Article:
Severity: Warning Alert 

Exit/Entry: Countries and territories in Northeast Asia maintaining travel restrictions as of July 21 due to COVID-19.

  • Alert Begins: 21 Jul 2020 11:24 AM UTC
  • Alert Expires: 04 Aug 2020 11:59 PM UTC
  • Incident: Travel restrictions
  • Location(s): Northeast Asia (map)
  • Time Frame: Indefinite
  • Impact: Entry bans, transport disruptions, longer immigration wait times; possible quarantine

Governments in Northeast Asia continue to enforce travel restrictions to prevent the transmission of coronavirus disease (COVID-19). Measures vary throughout the region; as of July 21, the following restrictions are in effect:


  • Mainland China: Authorities continue to bar most foreign nationals from entering the country; exceptions are in place for diplomatic personnel and C visa holders, which officials generally issue to members of flight and shipping crews. Most travelers, regardless of nationality, are barred from entering or exiting land border checkpoints; however, Guangdong Province has lifted quarantine requirements for travelers from Macau, provided they do not have any COVID-19 symptoms and have not traveled outside the territory in the previous two weeks. Macau residents must complete a nucleic acid test, convert to a Guangdong health code, and complete a health declaration form before entry. Guangdong authorities are requiring a negative COVID-19 test result for travelers from Hong Kong, as well as quarantine for 14 days, unless exempted. Officials are allowing "fast track" entry for business travelers from South Korea to 10 Chinese locations, including Shanghai and Liaoning, Shandong, Jiangsu, and Anhui provinces. Passengers must have an invitation from a Chinese business, undergo testing in South Korea within 72 hours of travel, and undergo testing again during a one- or two-day quarantine in China. Authorities are also allowing "fast track" entry for essential business travelers from Singapore to Guangdong, Jiangsu, and Zhejiang provinces and Chongqing, Shanghai, and Tianjin municipalities. Travelers must receive a special pass from an inviting institution, test negative for COVID-19 within 48 hours of their departure, and obtain a visa. Passengers will undergo COVID-19 testing again upon arrival in China and isolate at designated facilities until their results are available. Business travelers testing negative will adhere to a pre-agreed itinerary and refrain from using public transport, except for private hire vehicles, for the first 14 days. The travelers will also have to download and use a health pass while in the country. Reports indicate the government is also allowing executive travel for some individual businesses under a similar model. Officials in many areas are enforcing quarantine measures for international travelers. Authorities are generally allowing nonresident passengers to stay in government-designated hotels at their own cost. While most quarantine periods are 14 days, some cities in border areas are requiring inbound travelers to self-quarantine and undergo medical observation for an additional 14 days.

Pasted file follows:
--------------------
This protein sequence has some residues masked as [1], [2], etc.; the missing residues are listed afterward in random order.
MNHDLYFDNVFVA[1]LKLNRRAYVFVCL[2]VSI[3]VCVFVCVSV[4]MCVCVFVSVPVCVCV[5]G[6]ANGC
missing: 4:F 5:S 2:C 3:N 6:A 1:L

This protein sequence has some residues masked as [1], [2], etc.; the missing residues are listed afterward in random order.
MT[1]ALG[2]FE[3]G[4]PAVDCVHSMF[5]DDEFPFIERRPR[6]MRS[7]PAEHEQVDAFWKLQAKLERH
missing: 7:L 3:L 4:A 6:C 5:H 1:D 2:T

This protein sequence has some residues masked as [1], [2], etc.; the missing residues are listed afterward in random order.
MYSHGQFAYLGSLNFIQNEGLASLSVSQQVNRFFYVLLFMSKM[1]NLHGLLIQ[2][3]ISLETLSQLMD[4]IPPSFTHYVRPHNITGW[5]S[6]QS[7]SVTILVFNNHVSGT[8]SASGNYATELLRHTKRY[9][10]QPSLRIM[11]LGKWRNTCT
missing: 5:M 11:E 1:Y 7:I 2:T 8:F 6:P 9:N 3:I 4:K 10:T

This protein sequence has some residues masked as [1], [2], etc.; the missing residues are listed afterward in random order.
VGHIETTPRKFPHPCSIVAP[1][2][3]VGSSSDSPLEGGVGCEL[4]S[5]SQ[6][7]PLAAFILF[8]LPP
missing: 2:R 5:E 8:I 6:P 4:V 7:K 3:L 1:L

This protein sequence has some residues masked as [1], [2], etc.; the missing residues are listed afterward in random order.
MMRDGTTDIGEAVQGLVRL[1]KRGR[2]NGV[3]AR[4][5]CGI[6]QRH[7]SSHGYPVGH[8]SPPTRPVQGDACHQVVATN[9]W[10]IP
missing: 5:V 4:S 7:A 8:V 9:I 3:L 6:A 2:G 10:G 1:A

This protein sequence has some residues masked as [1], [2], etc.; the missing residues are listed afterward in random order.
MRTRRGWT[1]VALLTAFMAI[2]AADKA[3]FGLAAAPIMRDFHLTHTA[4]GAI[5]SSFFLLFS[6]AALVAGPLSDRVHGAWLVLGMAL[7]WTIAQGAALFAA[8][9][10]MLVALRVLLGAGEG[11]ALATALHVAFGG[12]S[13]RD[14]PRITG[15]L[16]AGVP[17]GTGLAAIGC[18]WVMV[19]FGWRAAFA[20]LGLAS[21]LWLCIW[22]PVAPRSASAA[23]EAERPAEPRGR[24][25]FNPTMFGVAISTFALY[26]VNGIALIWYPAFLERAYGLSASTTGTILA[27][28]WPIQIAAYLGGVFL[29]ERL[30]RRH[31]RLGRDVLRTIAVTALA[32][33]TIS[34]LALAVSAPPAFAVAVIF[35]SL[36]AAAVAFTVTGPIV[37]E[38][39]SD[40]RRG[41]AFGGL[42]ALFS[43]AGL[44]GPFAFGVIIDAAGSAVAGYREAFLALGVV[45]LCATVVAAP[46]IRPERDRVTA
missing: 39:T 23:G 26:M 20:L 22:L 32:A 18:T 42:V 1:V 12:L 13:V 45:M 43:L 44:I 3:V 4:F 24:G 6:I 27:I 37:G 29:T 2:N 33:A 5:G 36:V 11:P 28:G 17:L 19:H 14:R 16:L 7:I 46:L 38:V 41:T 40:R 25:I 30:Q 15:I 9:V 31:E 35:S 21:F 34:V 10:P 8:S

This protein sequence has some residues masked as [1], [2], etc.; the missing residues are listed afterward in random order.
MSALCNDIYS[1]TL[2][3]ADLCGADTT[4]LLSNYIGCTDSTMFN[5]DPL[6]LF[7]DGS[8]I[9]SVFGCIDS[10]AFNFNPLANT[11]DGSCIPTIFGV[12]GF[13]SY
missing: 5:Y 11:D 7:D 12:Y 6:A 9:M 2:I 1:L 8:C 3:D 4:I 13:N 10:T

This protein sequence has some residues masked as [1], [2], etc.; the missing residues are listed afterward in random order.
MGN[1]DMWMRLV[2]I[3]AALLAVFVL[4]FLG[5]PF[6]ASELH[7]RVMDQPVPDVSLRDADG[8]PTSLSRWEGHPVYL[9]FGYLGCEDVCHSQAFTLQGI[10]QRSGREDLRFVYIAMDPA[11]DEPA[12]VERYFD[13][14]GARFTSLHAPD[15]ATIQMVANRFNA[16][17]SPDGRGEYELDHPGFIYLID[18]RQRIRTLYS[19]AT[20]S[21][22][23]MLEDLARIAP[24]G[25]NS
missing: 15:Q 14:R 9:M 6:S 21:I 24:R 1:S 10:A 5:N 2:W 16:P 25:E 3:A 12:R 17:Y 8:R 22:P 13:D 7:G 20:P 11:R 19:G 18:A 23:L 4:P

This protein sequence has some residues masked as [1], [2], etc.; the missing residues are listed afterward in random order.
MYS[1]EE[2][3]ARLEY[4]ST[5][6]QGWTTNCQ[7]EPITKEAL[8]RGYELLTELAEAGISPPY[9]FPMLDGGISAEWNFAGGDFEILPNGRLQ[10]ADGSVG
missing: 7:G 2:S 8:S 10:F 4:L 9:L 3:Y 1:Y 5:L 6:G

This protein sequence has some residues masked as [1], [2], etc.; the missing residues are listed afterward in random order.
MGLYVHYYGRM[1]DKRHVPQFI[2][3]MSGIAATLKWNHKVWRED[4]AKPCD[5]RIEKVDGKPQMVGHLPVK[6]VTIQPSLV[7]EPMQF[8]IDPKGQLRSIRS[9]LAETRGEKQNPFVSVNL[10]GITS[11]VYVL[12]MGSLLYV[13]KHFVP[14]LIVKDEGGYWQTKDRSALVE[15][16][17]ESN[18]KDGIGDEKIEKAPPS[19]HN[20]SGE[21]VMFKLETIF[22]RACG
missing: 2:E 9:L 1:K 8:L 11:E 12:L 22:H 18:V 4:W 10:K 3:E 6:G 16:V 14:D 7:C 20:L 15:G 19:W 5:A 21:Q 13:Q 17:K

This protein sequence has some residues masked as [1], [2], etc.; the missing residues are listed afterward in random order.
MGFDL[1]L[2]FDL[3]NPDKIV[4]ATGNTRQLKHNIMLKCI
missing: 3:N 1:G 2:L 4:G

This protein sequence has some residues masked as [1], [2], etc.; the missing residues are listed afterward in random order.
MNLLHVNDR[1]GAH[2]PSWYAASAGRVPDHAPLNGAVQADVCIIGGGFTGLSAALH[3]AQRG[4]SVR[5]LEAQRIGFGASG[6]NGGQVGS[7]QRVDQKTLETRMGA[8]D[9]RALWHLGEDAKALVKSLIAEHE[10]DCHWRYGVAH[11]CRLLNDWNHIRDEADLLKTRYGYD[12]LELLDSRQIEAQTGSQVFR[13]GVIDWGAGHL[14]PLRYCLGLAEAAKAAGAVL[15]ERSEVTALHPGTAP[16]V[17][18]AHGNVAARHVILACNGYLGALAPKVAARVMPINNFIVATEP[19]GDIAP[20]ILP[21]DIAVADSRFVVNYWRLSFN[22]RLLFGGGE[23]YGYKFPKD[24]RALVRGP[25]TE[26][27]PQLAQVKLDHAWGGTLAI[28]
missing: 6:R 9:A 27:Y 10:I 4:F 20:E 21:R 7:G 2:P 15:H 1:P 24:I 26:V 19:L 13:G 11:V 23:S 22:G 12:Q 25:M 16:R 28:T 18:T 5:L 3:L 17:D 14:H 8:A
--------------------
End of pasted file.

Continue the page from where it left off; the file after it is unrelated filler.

• Hong Kong: The government is maintaining a ban on all nonresident foreign nationals. Travelers from Macau, Taiwan, and mainland China are exempt from restrictions provided they do not have a recent travel history elsewhere. Arriving passengers must undergo a mandatory 14-day quarantine upon entry into the territory. Authorities have permitted some mainland Chinese teachers and students, as well as businesspeople whose activities officials deem economically beneficial to the territory, to enter without having to undergo quarantine. Hong Kong continues to restrict land border crossings with mainland China to the Shenzhen Bay checkpoint and along the Hong Kong-Zhuhai-Macau Bridge.


  • Japan: An entry ban on foreign nationals with a travel history to 130 countries, including Russia, the US, China, South Korea, Singapore, Australia, New Zealand, and all of Europe, within 14 days of arrival remains in place. Officials also require all passengers from affected countries to undergo polymerase chain reaction (PCR) testing, which involves medical personnel taking a nasopharyngeal swab, upon arrival. Any inbound passenger allowed into Japan must undergo a 14-day quarantine period, either at home or in a government-designated facility.


  • Macau: Authorities continue to ban nonresident foreign nationals from entering the territory. Travelers from Hong Kong, Taiwan, and mainland China are exempt from the measure but will not be allowed to enter if they have traveled elsewhere in the previous two weeks. Travelers from mainland China can enter Macau without quarantine or medical certificates proving negative COVID-19 status. Residents and allowed travelers that have visited "high-risk" countries, including the Schengen Area, the UK, the US, Canada, Brazil, Egypt, Australia, South Korea, Japan, Iran, and New Zealand, within 14 days of arrival, will face mandatory quarantine at designated hotels. Residents and travelers who visited other countries or Hong Kong and Taiwan and may be allowed to self-isolate at home.